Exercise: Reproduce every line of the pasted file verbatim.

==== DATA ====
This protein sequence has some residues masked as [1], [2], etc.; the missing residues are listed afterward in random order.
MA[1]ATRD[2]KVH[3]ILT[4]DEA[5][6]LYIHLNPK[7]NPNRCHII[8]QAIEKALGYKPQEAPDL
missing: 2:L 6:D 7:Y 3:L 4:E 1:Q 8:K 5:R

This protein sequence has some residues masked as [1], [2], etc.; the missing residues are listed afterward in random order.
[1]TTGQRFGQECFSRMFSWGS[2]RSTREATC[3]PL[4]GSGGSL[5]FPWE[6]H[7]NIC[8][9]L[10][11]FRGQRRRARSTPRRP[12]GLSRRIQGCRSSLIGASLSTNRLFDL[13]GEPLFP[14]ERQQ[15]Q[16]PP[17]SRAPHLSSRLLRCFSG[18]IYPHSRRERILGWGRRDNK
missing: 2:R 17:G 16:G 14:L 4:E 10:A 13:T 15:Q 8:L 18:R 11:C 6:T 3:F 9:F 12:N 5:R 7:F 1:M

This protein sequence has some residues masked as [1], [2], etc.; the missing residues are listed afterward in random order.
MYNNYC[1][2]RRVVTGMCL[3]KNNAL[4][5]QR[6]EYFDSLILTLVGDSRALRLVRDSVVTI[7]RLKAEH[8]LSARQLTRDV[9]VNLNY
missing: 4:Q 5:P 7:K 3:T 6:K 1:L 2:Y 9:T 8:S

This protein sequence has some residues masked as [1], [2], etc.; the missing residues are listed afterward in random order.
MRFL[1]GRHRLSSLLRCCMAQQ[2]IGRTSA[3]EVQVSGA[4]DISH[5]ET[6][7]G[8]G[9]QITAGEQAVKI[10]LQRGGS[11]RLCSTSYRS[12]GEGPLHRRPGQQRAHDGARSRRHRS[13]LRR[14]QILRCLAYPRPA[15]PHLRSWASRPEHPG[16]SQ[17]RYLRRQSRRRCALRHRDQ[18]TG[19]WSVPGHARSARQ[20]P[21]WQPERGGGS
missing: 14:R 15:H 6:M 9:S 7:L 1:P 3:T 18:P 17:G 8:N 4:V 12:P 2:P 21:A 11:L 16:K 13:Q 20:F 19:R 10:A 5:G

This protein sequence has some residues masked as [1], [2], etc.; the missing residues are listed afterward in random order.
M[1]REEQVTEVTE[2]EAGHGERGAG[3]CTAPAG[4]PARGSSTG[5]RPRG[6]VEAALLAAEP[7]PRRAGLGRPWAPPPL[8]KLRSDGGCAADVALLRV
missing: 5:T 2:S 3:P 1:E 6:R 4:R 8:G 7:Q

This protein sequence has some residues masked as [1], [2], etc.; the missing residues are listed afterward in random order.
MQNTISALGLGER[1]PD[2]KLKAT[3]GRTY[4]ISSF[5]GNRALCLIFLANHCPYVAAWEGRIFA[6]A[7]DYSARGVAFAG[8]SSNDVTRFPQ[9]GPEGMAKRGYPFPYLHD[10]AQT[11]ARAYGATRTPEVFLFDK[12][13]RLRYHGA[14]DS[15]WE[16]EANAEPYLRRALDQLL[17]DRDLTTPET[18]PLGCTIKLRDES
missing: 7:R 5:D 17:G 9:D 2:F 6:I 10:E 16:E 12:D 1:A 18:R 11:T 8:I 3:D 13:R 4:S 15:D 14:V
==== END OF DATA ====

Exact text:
This protein sequence has some residues masked as [1], [2], etc.; the missing residues are listed afterward in random order.
MA[1]ATRD[2]KVH[3]ILT[4]DEA[5][6]LYIHLNPK[7]NPNRCHII[8]QAIEKALGYKPQEAPDL
missing: 2:L 6:D 7:Y 3:L 4:E 1:Q 8:K 5:R

This protein sequence has some residues masked as [1], [2], etc.; the missing residues are listed afterward in random order.
[1]TTGQRFGQECFSRMFSWGS[2]RSTREATC[3]PL[4]GSGGSL[5]FPWE[6]H[7]NIC[8][9]L[10][11]FRGQRRRARSTPRRP[12]GLSRRIQGCRSSLIGASLSTNRLFDL[13]GEPLFP[14]ERQQ[15]Q[16]PP[17]SRAPHLSSRLLRCFSG[18]IYPHSRRERILGWGRRDNK
missing: 2:R 17:G 16:G 14:L 4:E 10:A 13:T 15:Q 8:L 18:R 11:C 6:T 3:F 9:F 12:N 5:R 7:F 1:M

This protein sequence has some residues masked as [1], [2], etc.; the missing residues are listed afterward in random order.
MYNNYC[1][2]RRVVTGMCL[3]KNNAL[4][5]QR[6]EYFDSLILTLVGDSRALRLVRDSVVTI[7]RLKAEH[8]LSARQLTRDV[9]VNLNY
missing: 4:Q 5:P 7:K 3:T 6:K 1:L 2:Y 9:T 8:S

This protein sequence has some residues masked as [1], [2], etc.; the missing residues are listed afterward in random order.
MRFL[1]GRHRLSSLLRCCMAQQ[2]IGRTSA[3]EVQVSGA[4]DISH[5]ET[6][7]G[8]G[9]QITAGEQAVKI[10]LQRGGS[11]RLCSTSYRS[12]GEGPLHRRPGQQRAHDGARSRRHRS[13]LRR[14]QILRCLAYPRPA[15]PHLRSWASRPEHPG[16]SQ[17]RYLRRQSRRRCALRHRDQ[18]TG[19]WSVPGHARSARQ[20]P[21]WQPERGGGS
missing: 14:R 15:H 6:M 9:S 7:L 1:P 3:T 18:P 17:G 8:N 4:V 12:P 2:P 21:A 11:L 16:K 13:Q 20:F 19:R 10:A 5:G

This protein sequence has some residues masked as [1], [2], etc.; the missing residues are listed afterward in random order.
M[1]REEQVTEVTE[2]EAGHGERGAG[3]CTAPAG[4]PARGSSTG[5]RPRG[6]VEAALLAAEP[7]PRRAGLGRPWAPPPL[8]KLRSDGGCAADVALLRV
missing: 5:T 2:S 3:P 1:E 6:R 4:R 8:G 7:Q

This protein sequence has some residues masked as [1], [2], etc.; the missing residues are listed afterward in random order.
MQNTISALGLGER[1]PD[2]KLKAT[3]GRTY[4]ISSF[5]GNRALCLIFLANHCPYVAAWEGRIFA[6]A[7]DYSARGVAFAG[8]SSNDVTRFPQ[9]GPEGMAKRGYPFPYLHD[10]AQT[11]ARAYGATRTPEVFLFDK[12][13]RLRYHGA[14]DS[15]WE[16]EANAEPYLRRALDQLL[17]DRDLTTPET[18]PLGCTIKLRDES
missing: 7:R 5:D 17:G 9:D 2:F 6:I 10:E 16:E 12:D 1:A 18:R 11:T 8:I 3:D 13:R 4:S 15:D 14:V